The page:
Collingswood 2019: the Year Ahead


Infrastructure improvements, capital projects, and other changes are coming in the months to follow. We spoke with Mayor Jim Maley about what to expect.

By Matt Skoufalos | February 21, 2019

2019: the Year Ahead is a series of conversations with local leaders about planning and priorities for the next 12 months. In this installment, we spoke with Collingswood Mayor Jim Maley.

Capital projects

The top agenda item in Collingswood for 2019 is construction. The borough could break ground on its new combined police and fire station by late summer, Mayor Jim Maley said.

In advance of that date, residents can expect additional public meetings on the project—the municipal government held its last one in November—with design updates in March or April.

Plans have entered the “value engineering” stage, Maley said, with the borough looking to knock down the estimated $10 million cost of the building while mitigating onsite environmental issues.

Engineers are focused on the surrounding areas of Wallace Street and West Zane Avenue, as well as exploring improvements to the stormwater system on the other side of Haddon Avenue.

“While we’re doing all this, we want to see if there’s any other line we can put in to help that flooding out on Maple,” the mayor said.

In addition to the police and fire building, the borough is planning to move the Public Works garage from its current location behind Haddon Avenue to the former site of M & E Marine Supply Company on Harrison Avenue.

Collingswood Police and Fire Building concept. Credit: Borough of Collingswood.

That site “has a lot of wetlands constraints, a lot of soil issues, [and]some additional infrastructure issues” that could involve running new sewer lines underneath nearby Route 130, Maley said.

“We’ll have plans for that soon,” he said.

“We haven’t done as much community engagement around it because the closest neighbor is the compost facility across the street.”

(When the DPW garage moves, the Collingswood Bike Share headquarters will as well, with Maley promising it’ll have a new home elsewhere.)

Once the new facilities are completed, the former police station and DPW garage will be demolished, possibly by late 2021.

That real estate, once freed up, could be redeveloped in a number of ways. The mayor envisions some combination of residential units, commercial property, and public parking to emerge.

“I’ve spoken with a couple different developers and showed them what the area will be,” Maley said. “I think there can be some height back there, because you’ve got the Speedline separating you from homes, and you’ve got the water towers sitting right there.

“We’ve got to find out what works for us, and what the private development market would build,” he said. “There’s a huge demand for housing in the middle of the downtown, where you can walk; it’s becoming the young professional/empty-nest piece.”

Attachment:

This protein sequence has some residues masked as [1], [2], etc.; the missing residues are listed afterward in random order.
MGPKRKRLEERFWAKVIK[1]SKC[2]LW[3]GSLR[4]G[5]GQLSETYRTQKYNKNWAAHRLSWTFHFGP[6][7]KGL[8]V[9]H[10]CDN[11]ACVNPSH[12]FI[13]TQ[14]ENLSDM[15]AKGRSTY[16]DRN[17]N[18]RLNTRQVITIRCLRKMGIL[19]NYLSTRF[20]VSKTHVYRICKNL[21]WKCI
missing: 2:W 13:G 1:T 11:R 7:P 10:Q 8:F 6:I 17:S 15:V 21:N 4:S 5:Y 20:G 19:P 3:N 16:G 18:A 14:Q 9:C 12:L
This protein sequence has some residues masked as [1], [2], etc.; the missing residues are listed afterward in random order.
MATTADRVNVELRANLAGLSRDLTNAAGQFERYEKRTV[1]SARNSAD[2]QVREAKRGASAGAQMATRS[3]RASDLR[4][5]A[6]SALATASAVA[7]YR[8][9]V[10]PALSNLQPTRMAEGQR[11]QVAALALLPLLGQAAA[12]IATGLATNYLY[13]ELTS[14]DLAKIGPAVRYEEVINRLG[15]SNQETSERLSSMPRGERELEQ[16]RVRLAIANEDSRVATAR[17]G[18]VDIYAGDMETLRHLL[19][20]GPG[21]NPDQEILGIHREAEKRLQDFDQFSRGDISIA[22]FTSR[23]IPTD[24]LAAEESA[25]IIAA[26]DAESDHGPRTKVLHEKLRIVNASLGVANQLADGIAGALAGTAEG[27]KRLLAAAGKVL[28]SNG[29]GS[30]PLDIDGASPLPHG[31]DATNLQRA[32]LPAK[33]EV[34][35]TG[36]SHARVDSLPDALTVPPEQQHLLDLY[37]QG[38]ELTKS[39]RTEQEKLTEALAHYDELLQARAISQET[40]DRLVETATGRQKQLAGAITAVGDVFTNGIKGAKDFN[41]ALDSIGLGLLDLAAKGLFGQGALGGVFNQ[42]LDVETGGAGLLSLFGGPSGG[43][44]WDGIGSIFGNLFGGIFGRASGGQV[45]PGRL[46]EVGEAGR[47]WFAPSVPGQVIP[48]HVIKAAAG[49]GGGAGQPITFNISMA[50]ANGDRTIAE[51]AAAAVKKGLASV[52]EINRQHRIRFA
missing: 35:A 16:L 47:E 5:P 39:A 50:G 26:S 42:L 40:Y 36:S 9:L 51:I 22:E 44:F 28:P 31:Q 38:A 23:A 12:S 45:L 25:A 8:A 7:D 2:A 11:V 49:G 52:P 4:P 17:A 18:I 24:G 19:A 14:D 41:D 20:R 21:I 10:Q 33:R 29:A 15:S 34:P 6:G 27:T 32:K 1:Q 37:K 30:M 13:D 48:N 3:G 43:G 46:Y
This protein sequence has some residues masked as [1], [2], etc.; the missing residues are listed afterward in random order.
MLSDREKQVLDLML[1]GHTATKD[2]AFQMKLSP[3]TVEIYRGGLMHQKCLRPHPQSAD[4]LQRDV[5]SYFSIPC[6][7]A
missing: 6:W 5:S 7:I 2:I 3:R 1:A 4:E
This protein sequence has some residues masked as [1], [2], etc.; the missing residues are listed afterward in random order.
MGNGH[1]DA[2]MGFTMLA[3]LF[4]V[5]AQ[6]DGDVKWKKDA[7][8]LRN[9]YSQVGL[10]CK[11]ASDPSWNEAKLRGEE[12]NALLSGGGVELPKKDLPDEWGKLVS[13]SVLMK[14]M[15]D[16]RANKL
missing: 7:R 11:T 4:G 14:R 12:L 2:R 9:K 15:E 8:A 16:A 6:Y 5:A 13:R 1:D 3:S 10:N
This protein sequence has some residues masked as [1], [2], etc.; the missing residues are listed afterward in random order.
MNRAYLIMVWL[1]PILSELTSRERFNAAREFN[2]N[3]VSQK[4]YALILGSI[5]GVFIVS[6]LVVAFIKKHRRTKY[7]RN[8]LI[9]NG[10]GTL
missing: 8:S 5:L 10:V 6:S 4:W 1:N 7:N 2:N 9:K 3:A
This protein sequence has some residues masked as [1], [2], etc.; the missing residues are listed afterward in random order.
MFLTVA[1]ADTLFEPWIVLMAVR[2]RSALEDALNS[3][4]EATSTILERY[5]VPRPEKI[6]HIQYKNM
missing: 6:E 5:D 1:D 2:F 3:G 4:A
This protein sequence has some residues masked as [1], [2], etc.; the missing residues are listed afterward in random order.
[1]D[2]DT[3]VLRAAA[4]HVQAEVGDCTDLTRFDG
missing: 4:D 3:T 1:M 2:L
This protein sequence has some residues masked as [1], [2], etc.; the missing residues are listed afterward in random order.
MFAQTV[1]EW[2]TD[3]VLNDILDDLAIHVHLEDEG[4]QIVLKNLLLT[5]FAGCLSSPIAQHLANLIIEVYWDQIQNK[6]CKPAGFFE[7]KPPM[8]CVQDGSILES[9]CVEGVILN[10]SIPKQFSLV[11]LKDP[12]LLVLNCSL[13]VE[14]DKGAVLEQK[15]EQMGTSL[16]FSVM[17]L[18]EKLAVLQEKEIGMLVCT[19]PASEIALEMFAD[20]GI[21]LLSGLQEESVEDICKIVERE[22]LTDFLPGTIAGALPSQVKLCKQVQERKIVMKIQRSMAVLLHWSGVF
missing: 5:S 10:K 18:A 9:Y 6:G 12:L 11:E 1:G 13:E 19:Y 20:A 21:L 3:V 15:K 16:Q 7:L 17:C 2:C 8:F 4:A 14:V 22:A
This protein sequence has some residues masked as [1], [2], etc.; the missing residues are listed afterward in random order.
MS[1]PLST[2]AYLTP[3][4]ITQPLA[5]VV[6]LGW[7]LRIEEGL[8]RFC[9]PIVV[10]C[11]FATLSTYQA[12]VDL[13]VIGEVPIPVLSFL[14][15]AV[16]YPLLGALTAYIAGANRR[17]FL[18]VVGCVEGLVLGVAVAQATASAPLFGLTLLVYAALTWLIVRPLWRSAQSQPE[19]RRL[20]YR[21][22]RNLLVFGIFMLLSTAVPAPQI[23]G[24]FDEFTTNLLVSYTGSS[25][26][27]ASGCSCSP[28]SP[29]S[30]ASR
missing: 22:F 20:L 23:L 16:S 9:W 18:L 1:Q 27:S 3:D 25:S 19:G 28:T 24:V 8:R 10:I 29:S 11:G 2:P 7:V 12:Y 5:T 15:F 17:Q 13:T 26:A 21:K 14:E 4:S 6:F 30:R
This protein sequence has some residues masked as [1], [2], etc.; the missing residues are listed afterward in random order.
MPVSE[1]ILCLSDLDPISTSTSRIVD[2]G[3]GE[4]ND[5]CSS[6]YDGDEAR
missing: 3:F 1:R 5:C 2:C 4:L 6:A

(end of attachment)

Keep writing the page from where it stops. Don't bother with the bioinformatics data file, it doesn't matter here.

Collingswood Borough Hall was designed in 1926 for the Collingswood Trust Company but closed not long after the 1929 stock market crash. Credit: Matt Skoufalos.

Adding more public parking as a component of the project will address “the greatest problem we’ve ever had,” Maley said.

Finding possible office tenants would be another plus, although he acknowledged the difficulty in cultivating commercial office space in a telework economy.

“If we end up with some office component in there, I’d really like to see that, but that’s really hard to do in today’s world,” Maley said.

“A stable of office workers there helps add to the mix, and adds foot traffic during the daytime.”

Plans have long been in the works for the local government to dispose of the old bank building in which borough hall is located, and then move its municipal operations to the community center, extending one wing of the structure to accommodate new offices and a courtroom.

The Collingswood Fire Station is privately owned by the nonprofit entity behind the borough fire company, and as such, is not part of the long-term plans from the local government.

Haddon Avenue in Collingswood. Credit: Matt Skoufalos.


In addition to the new construction, Maley said Collingswood has allocated $1 million dollars from last year’s budget for road improvements, with construction to begin in the spring.

The work generally will consist of milling existing roadways and overlaying them with hot mix asphalt.

Full-depth repairs will be used “on a select basis, as necessary,” the mayor said, with concrete curb, gutter, sidewalk, and driveway apron replacements as needed to relieve ADA accessibility needs, stormwater issues, trip hazards, or overall condition of the roadway.

The list includes work on:

  • Park Avenue, from Collings Avenue to the throughway at Knight Park
  • Wayne Avenue, from Atlantic to Dwight Avenues
  • Merrick Avenue, from South Newton to Bettlewood Avenue
  • East Coulter Avenue, from Highland to South Park Avenues
  • Belmont Avenue, from Dayton to Lees Avenues
  • Mansion Avenue, from Lees Avenue to Lees Lane
  • Irvin Avenue, from Haddon to Atlantic Avenues
  • Maple Avenue, from Lawnside to Homestead Avenues